Jeffrey Kass works at Lewis Brisbois Bisgaard & Smith as an intellectual property attorney, spending his time between the Denver and St. Louis offices. As a writer, though, he can typically be found around Aviano Coffee in Cherry Creek where he devotes his mornings to putting his personal stories into creative stories and essays.
His first book, “Staycation” is expected to be published by Adelaide Books this summer, and he hopes to see a second book, “Oreos and a Pack of Marlboro Lights” published soon as well. He describes his writing as “traumedy” — real stories based on his life and personal experiences with a dash of sarcastic monologue thrown in.
“These stories show that you’re not alone,” Kass said. “You’re not alone if you suffered trauma in your childhood.”
Kass’ concept of traumedy started roughly five years ago. Prior to that, he wrote opinion articles and essays on social issues — politics, race, religion. But he eventually decided he didn’t want to write that anymore. The world has become so politicized, he said, that your opinions will get you labeled in one circle or another. Now, he’s up front about his views but he keeps them confined to his stories. His worldview comes out in the situations he chooses to write about and how he chooses to write about them. One story, for example, details his journey across the border from Israel to Jordan — if only for a day — while keeping that monologue running about religious and ethnic tensions between the countries.
His stories developed into his branded style after a failed engagement. He said he realized he was with an emotionally cold person who didn’t understand his “love language” — he began wondering why he would choose someone like that and wondered what that said about him. From there, he began confronting his own past in a new way. As he describes it, “we’re all just repeating our comfortability from childhood.”
He regularly revisits the things that affected him in his stories and says they can get crass or offensive. But that doesn’t mean they cross any lines that might harm his image as a trustworthy attorney.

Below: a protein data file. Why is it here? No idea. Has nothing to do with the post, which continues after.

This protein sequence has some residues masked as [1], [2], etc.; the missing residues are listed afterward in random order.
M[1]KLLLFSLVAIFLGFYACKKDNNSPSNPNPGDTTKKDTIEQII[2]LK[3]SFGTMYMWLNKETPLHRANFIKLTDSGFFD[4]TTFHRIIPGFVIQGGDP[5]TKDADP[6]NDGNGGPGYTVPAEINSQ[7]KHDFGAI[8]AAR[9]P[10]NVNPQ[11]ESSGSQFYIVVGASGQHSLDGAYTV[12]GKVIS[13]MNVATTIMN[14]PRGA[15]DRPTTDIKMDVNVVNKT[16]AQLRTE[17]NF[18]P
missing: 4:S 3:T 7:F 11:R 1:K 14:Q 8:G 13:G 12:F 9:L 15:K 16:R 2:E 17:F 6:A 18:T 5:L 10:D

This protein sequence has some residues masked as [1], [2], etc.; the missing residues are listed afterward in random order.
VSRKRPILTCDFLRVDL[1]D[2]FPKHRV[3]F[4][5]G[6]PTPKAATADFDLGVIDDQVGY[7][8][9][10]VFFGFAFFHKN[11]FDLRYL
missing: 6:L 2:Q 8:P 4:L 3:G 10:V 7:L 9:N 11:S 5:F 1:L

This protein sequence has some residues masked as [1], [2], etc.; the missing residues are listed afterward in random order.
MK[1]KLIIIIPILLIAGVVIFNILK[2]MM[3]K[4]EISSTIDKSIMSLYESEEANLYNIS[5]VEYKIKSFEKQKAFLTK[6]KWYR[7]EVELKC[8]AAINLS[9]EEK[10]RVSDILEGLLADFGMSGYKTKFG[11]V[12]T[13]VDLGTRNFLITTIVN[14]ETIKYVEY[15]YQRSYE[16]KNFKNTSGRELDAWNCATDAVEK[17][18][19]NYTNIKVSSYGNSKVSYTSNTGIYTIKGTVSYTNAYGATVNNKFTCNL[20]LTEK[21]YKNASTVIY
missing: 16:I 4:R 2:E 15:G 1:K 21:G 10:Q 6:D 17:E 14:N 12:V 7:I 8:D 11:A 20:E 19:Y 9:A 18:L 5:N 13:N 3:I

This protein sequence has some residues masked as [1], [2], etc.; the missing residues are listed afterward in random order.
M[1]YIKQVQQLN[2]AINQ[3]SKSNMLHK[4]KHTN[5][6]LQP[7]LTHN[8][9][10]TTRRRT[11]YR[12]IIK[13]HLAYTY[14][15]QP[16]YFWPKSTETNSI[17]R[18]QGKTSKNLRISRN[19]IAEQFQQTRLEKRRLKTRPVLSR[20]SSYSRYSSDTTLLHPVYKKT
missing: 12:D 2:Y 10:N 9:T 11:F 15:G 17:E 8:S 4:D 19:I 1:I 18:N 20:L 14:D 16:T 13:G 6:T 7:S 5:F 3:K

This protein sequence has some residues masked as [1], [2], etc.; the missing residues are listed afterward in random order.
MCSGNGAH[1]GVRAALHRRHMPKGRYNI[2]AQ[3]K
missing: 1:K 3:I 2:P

“These stories will offend, they will engage, they will make you think, but they’re not so offensive that you don’t want me as your lawyer,” he said.
In fact, he thinks his straight-forward demeanor helps him with clients. Close clients whom he’s worked with for a long time likely wouldn’t be surprised by anything that comes out in his writing. He said he believes clients want to know they’re working with a real person.
His creative writing might have bled into his legal writing once or twice as well. He said his writing has loosened up. On one occasion he said the other party in a case had a lot of “chutzpah” and started another response brief by saying “wow” — as in wow, that’s their argument? He said those instances have worked out for him. He urges students and young attorneys to loosen up their legal writing as well. He encourages them to leave out the stuffy jargon. Instead of saying something is “described as follows,” just use a colon, he said.
And the creative side is feeding into his work, sometimes as lessons for young lawyers, he hopes he can use it to help other readers as well — like his children. He said he enjoys cooking them food from other cultures but it didn’t occur to him until later down the line that he could be teaching them something as well. He’s now working on a book of recipes and world culture, leading parents in how to use meals to teach about the world.
And the traumedies are intended to connect with readers as well. The essays are personal, but he hopes they resonate with the people who pick them up. If everyone is damaged, then nobody really is, he said.